Opinion: What COR actually means

By: Denise Zumpe


More rigour and accuracy is needed when Chain of Responsibility is addressed

Opinion: What COR actually means
Denise Zumpe

 

Barely any edition of ATN arrives these days without several references to Chain of Responsibility (COR).

We are 18 months down the track since the introduction of the primary safety duties under Chapter 1 of the Heavy Vehicle National Law (HVNL).

They are here to stay.

Paul Davies of the National Transport Commission (NTC) has confirmed that they will form part of the revised HVNL, no matter what else might change.

However, the term ‘COR’ has become the catchall phrase for anything and everything to do with safety, is one of the most misunderstood terms in the transport industry and is used well outside of the original scope in the HVNL.

It has also created unnecessary complexity and confusion about where the roles and responsibilities of party’s in the chain begin and end.

GOING VIRAL

The events of 2020 are placing unexpected financial pressure on the supply chain, making it more important than ever to have access to reliable and consistent information to support a productive and safe transport industry.

Sadly, there is so much misinformation about COR, including fearmongering which threatens jail terms and million-dollar fines to convince supply chain parties to implement systems that don’t necessarily improve safety and in some cases actually increase liability.

Some 12 months ago, the National Heavy Vehicle Regulator (NHVR) confirmed that advice and systems promoting excessive enquiry into other parties in the supply chains risk management is not only not necessary but counterproductive and may increase liability.

It is time for supply chain parties to develop a common understanding and approach to the principles of shared responsibilities.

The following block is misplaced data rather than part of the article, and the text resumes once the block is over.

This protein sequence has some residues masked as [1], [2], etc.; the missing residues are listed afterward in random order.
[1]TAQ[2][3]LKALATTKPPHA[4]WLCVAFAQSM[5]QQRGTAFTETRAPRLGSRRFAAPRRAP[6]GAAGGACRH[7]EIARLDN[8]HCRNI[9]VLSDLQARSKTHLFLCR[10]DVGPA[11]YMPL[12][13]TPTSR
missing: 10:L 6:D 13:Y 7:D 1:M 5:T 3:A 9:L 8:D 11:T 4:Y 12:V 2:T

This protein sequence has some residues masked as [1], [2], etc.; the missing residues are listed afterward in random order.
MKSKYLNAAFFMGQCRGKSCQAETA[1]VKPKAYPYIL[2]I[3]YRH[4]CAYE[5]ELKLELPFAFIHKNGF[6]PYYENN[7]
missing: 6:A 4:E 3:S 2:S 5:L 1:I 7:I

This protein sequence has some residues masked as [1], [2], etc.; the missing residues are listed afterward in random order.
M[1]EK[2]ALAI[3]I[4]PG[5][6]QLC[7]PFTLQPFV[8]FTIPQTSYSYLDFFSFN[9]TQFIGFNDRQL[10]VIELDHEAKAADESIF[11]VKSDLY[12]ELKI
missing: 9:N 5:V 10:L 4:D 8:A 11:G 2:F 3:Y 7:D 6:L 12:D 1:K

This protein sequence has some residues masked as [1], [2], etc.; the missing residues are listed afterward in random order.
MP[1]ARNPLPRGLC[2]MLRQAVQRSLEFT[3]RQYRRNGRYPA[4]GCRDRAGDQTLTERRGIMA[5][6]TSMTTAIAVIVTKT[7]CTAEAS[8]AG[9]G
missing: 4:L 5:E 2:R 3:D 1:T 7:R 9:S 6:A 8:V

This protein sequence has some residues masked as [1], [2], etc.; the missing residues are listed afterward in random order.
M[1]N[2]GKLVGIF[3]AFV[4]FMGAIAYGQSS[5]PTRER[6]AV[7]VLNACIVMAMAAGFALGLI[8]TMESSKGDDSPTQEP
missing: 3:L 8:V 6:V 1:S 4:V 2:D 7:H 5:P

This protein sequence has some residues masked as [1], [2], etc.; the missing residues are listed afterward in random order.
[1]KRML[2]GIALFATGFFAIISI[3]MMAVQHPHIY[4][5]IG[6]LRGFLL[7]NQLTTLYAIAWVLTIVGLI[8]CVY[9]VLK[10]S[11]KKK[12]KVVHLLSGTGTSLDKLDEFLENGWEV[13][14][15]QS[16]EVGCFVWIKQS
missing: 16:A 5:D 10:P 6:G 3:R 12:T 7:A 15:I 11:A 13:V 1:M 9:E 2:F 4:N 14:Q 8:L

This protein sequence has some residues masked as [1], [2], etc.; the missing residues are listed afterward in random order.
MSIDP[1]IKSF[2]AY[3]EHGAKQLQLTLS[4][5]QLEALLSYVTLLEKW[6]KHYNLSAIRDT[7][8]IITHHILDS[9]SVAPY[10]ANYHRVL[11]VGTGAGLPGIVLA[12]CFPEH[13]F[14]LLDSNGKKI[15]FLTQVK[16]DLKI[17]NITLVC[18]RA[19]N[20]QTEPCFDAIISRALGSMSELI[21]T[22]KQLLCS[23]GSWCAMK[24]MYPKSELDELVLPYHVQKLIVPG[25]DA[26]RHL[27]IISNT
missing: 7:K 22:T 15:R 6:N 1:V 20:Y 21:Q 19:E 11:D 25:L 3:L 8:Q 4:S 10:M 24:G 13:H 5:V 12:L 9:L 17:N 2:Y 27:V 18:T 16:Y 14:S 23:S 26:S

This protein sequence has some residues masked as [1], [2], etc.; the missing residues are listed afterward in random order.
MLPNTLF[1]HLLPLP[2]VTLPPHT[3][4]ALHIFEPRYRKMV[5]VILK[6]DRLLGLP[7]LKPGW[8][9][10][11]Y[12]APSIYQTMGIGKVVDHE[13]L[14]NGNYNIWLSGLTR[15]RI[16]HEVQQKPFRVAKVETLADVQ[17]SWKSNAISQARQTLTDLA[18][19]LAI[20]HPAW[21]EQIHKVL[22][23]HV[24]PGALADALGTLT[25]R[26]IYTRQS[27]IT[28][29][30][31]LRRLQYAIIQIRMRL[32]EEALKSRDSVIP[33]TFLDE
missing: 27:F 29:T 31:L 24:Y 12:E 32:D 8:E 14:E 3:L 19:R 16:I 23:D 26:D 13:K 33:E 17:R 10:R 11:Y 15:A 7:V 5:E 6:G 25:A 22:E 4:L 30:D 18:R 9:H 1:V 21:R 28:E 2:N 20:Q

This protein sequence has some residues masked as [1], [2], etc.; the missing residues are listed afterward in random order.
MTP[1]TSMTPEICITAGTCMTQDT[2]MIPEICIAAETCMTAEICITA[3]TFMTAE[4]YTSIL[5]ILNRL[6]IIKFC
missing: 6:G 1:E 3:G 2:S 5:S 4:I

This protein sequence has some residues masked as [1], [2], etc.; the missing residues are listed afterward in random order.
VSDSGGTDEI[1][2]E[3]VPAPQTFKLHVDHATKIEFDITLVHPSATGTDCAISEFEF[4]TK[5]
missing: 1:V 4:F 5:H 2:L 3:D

All parties must work together, take ownership for their own risks and manage them to form an unbroken chain of risk management across the heavy vehicle transport industry.


Read Denise Zumpe's take in industry assurance schemes, here


Sue Bottrell is a practicing lawyer and certified safety professional, specialising in the field of contractor management and safety.

Bottrell regularly speaks at safety and transport conferences about the roles and duties of parties engaging contractors and the contracted party, based on case law, the same case law quoted by the NHVR regarding the shared responsibilities.

She is also representing the Australian Institute of Health and Safety in the review of the HVNL being undertaken by the NTC.

Bottrell has made it her goal to ensure that the transport industry has access to expert advice to apply the HVNL in everyday business interactions.

Asked what advice she gives to supply chain parties to manage risks and comply with the safety duties, Bottrell says there are two areas to focus on.

First, forget ‘reasonable steps’, ‘taking all reasonable steps’ and ‘the reasonable steps defence’. It no longer applies and needs to be banished from the supply chain vernacular. Parties now have a duty to "eliminate or reduce risk so far as is reasonably practicable".

Supply chain parties would be wise to question compliance advice from anyone says you need to take all reasonable steps.

Second, look at your own operations and manage risks you pose to the safe operation of a heavy vehicle.

The introduction of the term ‘reasonable practicability’ has done away with everyone looking at everyone else.

What you need to focus on is your own business and how you can cause a heavy vehicle to be operated. Make sure your own back yard is in order and stop looking over the fence. Parties in the chain are entitled to rely on the expertise of other service providers in carrying their element of the transport task.

For example, if you engage a transport carrier you can rely on them to manage their trucks, and drivers. Any advice to the contrary is questionable, a waste of time and counterproductive.

Developing a common and consistent understanding of the duties and concepts underpinning the principle of shared responsibility and the scope of the COR will benefit the safety and productivity of all parties in the chain and reduce unnecessary costs, at a time when cash flow and control of costs is of critical importance

Denise Zumpe is a qualified and experienced consultant with practical industry knowledge in work health and safety and heavy vehicle safety and compliance, establishing SafeSense Workplace Safety in 2010

 

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